Megan. Samuel at Ngare Sero waterfall

Ngare Sero waterfall hike – a must when visiting Lake Natron

Oct 25, 2022
Reading time: 8 minutes

The Ngare Sero waterfall hike in the Great Rift Valley is a true fan favourite. Everyone who does it just loves it. ❤️ And while it's only a short hike, it packs a massive reward: swimming in the waterfall's pool in a spot that is a magical oasis!

Right next door to Lake Natron is Ngare Sero gorge. This 600 metre-deep crack in the Great Rift Valley has a pretty waterfall that you can hike to by walking up the river. The waterfall is part of a beautiful, small oasis where hikers love to swim.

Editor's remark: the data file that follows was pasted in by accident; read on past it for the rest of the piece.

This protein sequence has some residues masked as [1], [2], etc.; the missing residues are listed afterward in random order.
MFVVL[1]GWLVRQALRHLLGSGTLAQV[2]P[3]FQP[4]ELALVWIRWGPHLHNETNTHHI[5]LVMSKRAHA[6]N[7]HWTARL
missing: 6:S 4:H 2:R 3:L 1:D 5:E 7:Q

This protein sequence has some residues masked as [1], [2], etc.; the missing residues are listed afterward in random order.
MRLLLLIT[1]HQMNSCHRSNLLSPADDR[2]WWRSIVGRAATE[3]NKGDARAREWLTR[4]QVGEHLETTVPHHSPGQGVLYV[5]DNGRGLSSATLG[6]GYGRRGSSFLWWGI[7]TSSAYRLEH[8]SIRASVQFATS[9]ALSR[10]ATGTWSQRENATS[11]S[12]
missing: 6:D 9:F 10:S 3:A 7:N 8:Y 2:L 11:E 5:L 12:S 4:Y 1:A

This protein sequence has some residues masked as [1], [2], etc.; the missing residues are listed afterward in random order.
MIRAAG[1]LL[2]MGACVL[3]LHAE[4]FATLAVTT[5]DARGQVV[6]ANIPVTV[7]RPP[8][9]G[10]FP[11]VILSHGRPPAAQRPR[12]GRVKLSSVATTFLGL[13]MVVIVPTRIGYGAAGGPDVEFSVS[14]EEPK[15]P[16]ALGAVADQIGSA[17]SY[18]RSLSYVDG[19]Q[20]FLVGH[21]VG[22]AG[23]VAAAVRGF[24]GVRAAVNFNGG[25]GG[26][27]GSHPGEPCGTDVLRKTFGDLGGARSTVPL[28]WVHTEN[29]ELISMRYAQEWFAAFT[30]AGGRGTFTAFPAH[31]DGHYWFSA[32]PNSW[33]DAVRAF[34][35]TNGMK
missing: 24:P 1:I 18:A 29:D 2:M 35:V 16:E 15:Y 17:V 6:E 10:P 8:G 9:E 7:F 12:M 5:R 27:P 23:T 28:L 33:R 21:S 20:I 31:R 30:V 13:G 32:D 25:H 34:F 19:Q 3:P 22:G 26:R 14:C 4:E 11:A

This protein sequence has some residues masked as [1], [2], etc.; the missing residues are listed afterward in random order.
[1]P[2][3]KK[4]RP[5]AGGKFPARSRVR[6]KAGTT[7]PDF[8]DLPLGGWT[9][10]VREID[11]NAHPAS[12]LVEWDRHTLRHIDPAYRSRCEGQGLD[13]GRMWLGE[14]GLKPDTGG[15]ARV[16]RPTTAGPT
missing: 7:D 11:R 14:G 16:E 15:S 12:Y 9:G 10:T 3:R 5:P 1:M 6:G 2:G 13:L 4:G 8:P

Standing under the powerful waterfall and swimming in its pool is the perfect reward for hiking in the heat to get there!

A fabulous lil' hike

The first hundred metres of the Ngare Sero waterfall hike doesn't look like much. But once you enter the gorge proper, you quickly realise you're in for a real treat!

Smiling young man on Ngare Sero waterfall hike

Our client Dean near the start of the hike into the gorge

The hike takes you along the bottom of the gorge. Mostly you walk over the rocks alongside the Saitoti River, but you also often crisscross the river. And sometimes you simply walk right on up the riverbed!

Look for desert roses

Ask your guide questions should you like to know the names of the plants you see during the hike.

And look for desert roses early on (before the gorge's walls grow too steep).

A desert rose tree with Mt Ol Doinyo Lengai in the background, Lake Natron

This desert rose bush – a big one – is growing not far from the gorge